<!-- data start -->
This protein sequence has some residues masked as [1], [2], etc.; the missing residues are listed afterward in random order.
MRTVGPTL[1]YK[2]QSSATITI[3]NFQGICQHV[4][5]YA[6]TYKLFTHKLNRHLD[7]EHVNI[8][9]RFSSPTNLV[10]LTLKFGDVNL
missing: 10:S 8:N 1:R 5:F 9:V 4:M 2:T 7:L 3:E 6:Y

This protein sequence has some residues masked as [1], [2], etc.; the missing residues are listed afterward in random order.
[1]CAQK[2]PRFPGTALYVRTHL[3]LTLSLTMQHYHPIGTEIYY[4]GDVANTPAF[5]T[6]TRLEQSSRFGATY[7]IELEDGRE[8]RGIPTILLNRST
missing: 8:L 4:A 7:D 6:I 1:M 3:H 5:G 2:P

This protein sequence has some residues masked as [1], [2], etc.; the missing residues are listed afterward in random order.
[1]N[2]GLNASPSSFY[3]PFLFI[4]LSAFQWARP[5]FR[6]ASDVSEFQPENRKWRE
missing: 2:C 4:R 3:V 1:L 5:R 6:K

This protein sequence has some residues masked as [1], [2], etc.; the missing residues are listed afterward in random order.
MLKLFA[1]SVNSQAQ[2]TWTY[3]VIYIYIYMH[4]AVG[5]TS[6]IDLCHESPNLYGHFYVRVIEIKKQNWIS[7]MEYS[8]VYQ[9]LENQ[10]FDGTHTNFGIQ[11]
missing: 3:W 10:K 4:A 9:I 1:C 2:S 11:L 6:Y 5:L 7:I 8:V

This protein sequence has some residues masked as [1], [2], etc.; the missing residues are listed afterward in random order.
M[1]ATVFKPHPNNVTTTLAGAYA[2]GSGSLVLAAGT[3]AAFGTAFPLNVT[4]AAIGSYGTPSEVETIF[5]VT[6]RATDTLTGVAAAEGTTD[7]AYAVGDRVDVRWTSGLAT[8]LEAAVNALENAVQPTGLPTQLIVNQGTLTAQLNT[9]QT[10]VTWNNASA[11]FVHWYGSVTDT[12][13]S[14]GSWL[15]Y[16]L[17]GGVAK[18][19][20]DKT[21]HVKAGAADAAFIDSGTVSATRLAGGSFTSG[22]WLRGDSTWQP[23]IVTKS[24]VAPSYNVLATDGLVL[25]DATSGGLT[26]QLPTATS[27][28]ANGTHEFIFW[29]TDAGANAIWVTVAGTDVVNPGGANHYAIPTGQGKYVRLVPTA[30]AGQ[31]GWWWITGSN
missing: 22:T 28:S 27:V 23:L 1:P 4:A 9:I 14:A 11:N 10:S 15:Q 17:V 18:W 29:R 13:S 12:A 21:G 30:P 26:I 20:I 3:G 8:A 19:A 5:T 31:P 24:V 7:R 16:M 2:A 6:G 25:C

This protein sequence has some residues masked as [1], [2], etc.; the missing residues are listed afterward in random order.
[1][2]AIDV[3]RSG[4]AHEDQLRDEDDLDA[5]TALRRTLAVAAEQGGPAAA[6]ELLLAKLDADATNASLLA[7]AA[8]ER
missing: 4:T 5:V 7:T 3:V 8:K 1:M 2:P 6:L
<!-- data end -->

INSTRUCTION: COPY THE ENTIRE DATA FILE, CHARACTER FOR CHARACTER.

This protein sequence has some residues masked as [1], [2], etc.; the missing residues are listed afterward in random order.
MRTVGPTL[1]YK[2]QSSATITI[3]NFQGICQHV[4][5]YA[6]TYKLFTHKLNRHLD[7]EHVNI[8][9]RFSSPTNLV[10]LTLKFGDVNL
missing: 10:S 8:N 1:R 5:F 9:V 4:M 2:T 7:L 3:E 6:Y

This protein sequence has some residues masked as [1], [2], etc.; the missing residues are listed afterward in random order.
[1]CAQK[2]PRFPGTALYVRTHL[3]LTLSLTMQHYHPIGTEIYY[4]GDVANTPAF[5]T[6]TRLEQSSRFGATY[7]IELEDGRE[8]RGIPTILLNRST
missing: 8:L 4:A 7:D 6:I 1:M 3:H 5:G 2:P

This protein sequence has some residues masked as [1], [2], etc.; the missing residues are listed afterward in random order.
[1]N[2]GLNASPSSFY[3]PFLFI[4]LSAFQWARP[5]FR[6]ASDVSEFQPENRKWRE
missing: 2:C 4:R 3:V 1:L 5:R 6:K

This protein sequence has some residues masked as [1], [2], etc.; the missing residues are listed afterward in random order.
MLKLFA[1]SVNSQAQ[2]TWTY[3]VIYIYIYMH[4]AVG[5]TS[6]IDLCHESPNLYGHFYVRVIEIKKQNWIS[7]MEYS[8]VYQ[9]LENQ[10]FDGTHTNFGIQ[11]
missing: 3:W 10:K 4:A 9:I 1:C 2:S 11:L 6:Y 5:L 7:I 8:V

This protein sequence has some residues masked as [1], [2], etc.; the missing residues are listed afterward in random order.
M[1]ATVFKPHPNNVTTTLAGAYA[2]GSGSLVLAAGT[3]AAFGTAFPLNVT[4]AAIGSYGTPSEVETIF[5]VT[6]RATDTLTGVAAAEGTTD[7]AYAVGDRVDVRWTSGLAT[8]LEAAVNALENAVQPTGLPTQLIVNQGTLTAQLNT[9]QT[10]VTWNNASA[11]FVHWYGSVTDT[12][13]S[14]GSWL[15]Y[16]L[17]GGVAK[18][19][20]DKT[21]HVKAGAADAAFIDSGTVSATRLAGGSFTSG[22]WLRGDSTWQP[23]IVTKS[24]VAPSYNVLATDGLVL[25]DATSGGLT[26]QLPTATS[27][28]ANGTHEFIFW[29]TDAGANAIWVTVAGTDVVNPGGANHYAIPTGQGKYVRLVPTA[30]AGQ[31]GWWWITGSN
missing: 22:T 28:S 27:V 23:L 1:P 4:A 9:I 14:A 11:N 10:S 15:Q 17:V 18:W 29:R 13:S 12:A 21:G 30:P 26:I 20:I 3:G 8:A 19:A 5:T 31:P 24:V 7:R 16:M 2:A 6:G 25:C

This protein sequence has some residues masked as [1], [2], etc.; the missing residues are listed afterward in random order.
[1][2]AIDV[3]RSG[4]AHEDQLRDEDDLDA[5]TALRRTLAVAAEQGGPAAA[6]ELLLAKLDADATNASLLA[7]AA[8]ER
missing: 4:T 5:V 7:T 3:V 8:K 1:M 2:P 6:L